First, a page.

The first column represents the strategies available to the employee. The first row (italics) represents the “state of the world”, i.e. the potential outcomes independent of the choice of the employee. For instance, the employee can choose not to work unpaid overtime and get fired (“state of the world”). In this case, she would suffer a loss of income due to unemployment and the prospect of not earning as much in her next employment.

Note: I know that employees usually do not fired for obeying their employer’s request, but the outcome matrix does not reflect the likelihood of this event. Even if this event is astronomically unlikely, the outcome (wage loss) still would be incurred in the very unlikely case that this event materialises.

The utility of a decision is the sum of the utility over all possible outcomes (here: “fired” and “not fired”). Admittedly it is not readily obvious which of the above strategies has the higher utility. In order to make this clearer let me rewrite this table a bit. This time I show the sum utility for each choice.

$\begin{tabular}{l | c } \textbf{Work unpaid overtime}& wage loss * likelihood of getting fired\\ \textbf{Do not work unpaid overtime}& wage loss * likelihood of getting fired \end{tabular}$

Both strategies seem to have the same utility, but since the likelihood of getting fired after rejecting the order of a superior (second row) is higher than when obeying the order (first row), the strategy of obeying the order and working unpaid hours comes with smaller loss and is thus favourable as long as not obeying orders increases the likelihood of getting fired even a little bit.

So much about the employee. How does the decision matrix look like for the employer?

$\begin{tabular}{l | c | c} & \textsl{Employee does not obey, leaves} & \textsl{Employee obeys \& stays}\\\hline \textbf{Request unpaid overtime}& Cost due to rehiring & Net win due to lower hourly cost \\\textbf{Do not request unpaid overtime}& Rehiring cost & 0\end{tabular}$

Notice that the the scenario “no request, but employee leaves anyway” is not impossible, since the employee might have other reasons for leaving the company. However, in the following, I assume the likelihood of this happening to be much smaller than the employee leaving after having been asked to work unpaid overtime. This argument is similar to the one used when discussing the employee’s perspective.

In the employer’s decision matrix, the strategy not to request unpaid overtime always comes with a net cost, however with a very small one, since the related likelihood is very small (see above). For simplicity, let us assume the utility of the strategy not to ask to be zero. However, the strategy to request overtime (first row) can come with a net win for the employer depending on the rehiring cost. Let us, for instance, assume that the rehiring cost is half the regular annual salary of the  employee (including the opportunity cost), and that the employer asked for 20% unpaid overtime. In the case of a 50/50 chance for the employee leaving, it is rational for the employer to pressure the employer into working more if the employee can be assumed to stay at least two and a half more years. So, the only thing an employer needs to do is to make the utility for unpaid overtime (expected win) larger than the rehiring utility (expected loss). Realistically, the likelihood of employees quitting their job is rather unlikely due to high general unemployment, so even “modest” overtime requests can quickly pay off.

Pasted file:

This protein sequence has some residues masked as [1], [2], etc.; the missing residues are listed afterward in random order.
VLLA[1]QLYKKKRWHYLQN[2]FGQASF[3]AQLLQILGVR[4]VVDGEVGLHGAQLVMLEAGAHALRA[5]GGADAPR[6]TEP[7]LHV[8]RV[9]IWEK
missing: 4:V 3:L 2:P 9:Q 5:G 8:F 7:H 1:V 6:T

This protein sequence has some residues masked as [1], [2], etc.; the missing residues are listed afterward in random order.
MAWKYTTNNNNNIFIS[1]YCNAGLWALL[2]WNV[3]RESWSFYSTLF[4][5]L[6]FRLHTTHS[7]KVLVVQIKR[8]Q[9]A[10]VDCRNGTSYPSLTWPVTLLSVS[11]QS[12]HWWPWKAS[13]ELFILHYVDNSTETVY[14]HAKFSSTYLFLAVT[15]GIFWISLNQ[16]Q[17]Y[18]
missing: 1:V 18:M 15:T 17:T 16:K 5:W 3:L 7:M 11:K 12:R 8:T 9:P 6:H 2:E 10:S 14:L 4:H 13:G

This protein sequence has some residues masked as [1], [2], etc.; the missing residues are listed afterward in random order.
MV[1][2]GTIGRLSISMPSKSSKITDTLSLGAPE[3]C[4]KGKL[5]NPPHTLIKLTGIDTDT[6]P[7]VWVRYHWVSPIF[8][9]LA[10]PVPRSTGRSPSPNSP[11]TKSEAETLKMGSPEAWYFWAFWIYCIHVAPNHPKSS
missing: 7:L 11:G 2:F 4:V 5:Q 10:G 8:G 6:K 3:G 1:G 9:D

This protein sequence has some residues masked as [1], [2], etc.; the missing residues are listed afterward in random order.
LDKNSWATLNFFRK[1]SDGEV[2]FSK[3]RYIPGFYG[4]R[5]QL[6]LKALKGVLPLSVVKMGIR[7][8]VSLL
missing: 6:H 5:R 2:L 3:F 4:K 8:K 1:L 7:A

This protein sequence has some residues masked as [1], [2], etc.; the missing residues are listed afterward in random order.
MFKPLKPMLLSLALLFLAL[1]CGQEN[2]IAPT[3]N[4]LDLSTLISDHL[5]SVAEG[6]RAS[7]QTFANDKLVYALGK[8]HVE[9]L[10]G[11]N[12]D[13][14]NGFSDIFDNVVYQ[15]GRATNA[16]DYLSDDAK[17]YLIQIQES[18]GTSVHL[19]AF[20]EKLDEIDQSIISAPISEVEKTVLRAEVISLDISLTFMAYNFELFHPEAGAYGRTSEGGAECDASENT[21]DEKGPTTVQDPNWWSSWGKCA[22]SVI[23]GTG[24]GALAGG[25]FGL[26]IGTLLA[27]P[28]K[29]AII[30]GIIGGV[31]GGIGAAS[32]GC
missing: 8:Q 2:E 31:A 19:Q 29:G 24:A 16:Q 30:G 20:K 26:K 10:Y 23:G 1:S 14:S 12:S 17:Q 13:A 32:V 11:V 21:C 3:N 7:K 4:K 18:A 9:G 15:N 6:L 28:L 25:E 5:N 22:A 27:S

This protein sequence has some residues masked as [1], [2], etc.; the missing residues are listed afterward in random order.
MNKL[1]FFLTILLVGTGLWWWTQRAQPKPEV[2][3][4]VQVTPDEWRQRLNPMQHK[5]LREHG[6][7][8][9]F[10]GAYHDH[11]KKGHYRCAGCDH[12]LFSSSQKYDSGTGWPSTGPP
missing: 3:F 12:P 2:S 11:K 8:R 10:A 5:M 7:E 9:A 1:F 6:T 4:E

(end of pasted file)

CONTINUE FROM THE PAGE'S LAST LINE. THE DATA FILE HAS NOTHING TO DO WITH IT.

From a game-theoretical perspective, there is a stable solution to this situation, since it is always beneficial for the employee to work more and the strategy of the employer to request unpaid overtime can readily be made beneficial.

Is it really that simple?

The analysis of the employer strategy to demand overtime seems to be a bit unrealistic. One caveat is that employers cannot be expected to work a lot of overtime without, for instance, getting sick. Well, there are two answers to this caveat. In case sick time is a cost for the employer, she could just request a work time increase that does not make the employee sick. What if long-term sick-leave costs are not paid by the employer, but are diluted due to, e.g. single-payer insurance schemes? Well, in that case it is actually worthwhile for the employer to push employees as much as possible, given that the short-term efficiency gain (lower hourly wage) outweighs the cost of rehiring once the employee is “burned out”. This of course assumes that an adequate replacement can be found, but this is rather a mild concern in a world characterised by high unemployment.

In summary, a decision- and game-theoretical analysis of one interaction in my list of examples reveals that it is in the self-interest for the employer to resort to existential threats. Note well that the outcome of such an analysis is in principle the same if the employee is not fired but demoted or simply not promoted.